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Negative Capabilities: Investigating Apophasis in AI Text-to-Image Models

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jats:pThrough a case study of images generated by Swedish artist Steph Maj Swanson using an AI text-to-image (T2I) model, this article explores the strategy of negative weight prompting in T2I models as a phenomenon of apophasis. Apophasis is a linguistic strategy commonly deployed in texts of mystical theology to express the ineffability of God through negative concepts. In this article, a comparison of apophatic strategies in mystical texts and T2I models is engaged to highlight the mutual benefit of theorising AI with the help of religious theory and concepts. With this, the article builds on previous work on the New Visibility of Religion, enchantment, and post-secularism—especially the research of Beth Singler on religious continuities in representations of AI. Recent work on AI prompt engineering, computational linguistics, and computational geometry is invoked to explain the linguistic processes of T2I models. Poststructuralist semiotics is then employed to theorise the search for the Transcendental Signified in apophatic theology. The article concludes that linguistic theology can help to elucidate technological use cases, subsequently arguing for further dialogue between scholars in artificial intelligence and religious studies, and for a revaluation of religion in the technological sphere.</jats:p>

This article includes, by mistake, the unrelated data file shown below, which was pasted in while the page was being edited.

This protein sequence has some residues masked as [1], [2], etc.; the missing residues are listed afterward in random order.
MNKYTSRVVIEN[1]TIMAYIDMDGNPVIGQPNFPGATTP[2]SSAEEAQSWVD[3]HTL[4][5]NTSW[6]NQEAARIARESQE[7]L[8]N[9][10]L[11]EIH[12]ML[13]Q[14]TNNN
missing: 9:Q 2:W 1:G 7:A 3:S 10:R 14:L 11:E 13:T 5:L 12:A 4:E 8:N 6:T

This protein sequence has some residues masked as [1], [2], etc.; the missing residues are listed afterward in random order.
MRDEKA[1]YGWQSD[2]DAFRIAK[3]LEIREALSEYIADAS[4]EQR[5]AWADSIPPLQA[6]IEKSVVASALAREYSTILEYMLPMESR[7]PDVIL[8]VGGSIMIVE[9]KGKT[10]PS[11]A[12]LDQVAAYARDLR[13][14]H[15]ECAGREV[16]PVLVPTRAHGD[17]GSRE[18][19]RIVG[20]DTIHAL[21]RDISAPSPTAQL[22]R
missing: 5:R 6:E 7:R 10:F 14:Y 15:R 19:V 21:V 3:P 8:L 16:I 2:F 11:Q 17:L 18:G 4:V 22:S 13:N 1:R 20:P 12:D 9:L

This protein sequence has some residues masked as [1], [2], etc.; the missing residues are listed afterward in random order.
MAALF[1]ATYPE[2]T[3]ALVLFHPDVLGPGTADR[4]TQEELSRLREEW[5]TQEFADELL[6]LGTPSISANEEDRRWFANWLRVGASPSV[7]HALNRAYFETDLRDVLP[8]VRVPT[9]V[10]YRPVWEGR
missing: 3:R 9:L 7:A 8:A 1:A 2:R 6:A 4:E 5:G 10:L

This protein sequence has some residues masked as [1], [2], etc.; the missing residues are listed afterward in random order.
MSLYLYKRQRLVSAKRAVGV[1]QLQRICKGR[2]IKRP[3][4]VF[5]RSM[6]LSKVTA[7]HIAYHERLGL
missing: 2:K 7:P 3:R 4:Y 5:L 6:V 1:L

Peer reviewed: True


artificial intelligence, religion, apophasis, mysticism, mystical theology, negative theology, semiotics, large language models, Julian of Norwich, medieval literature

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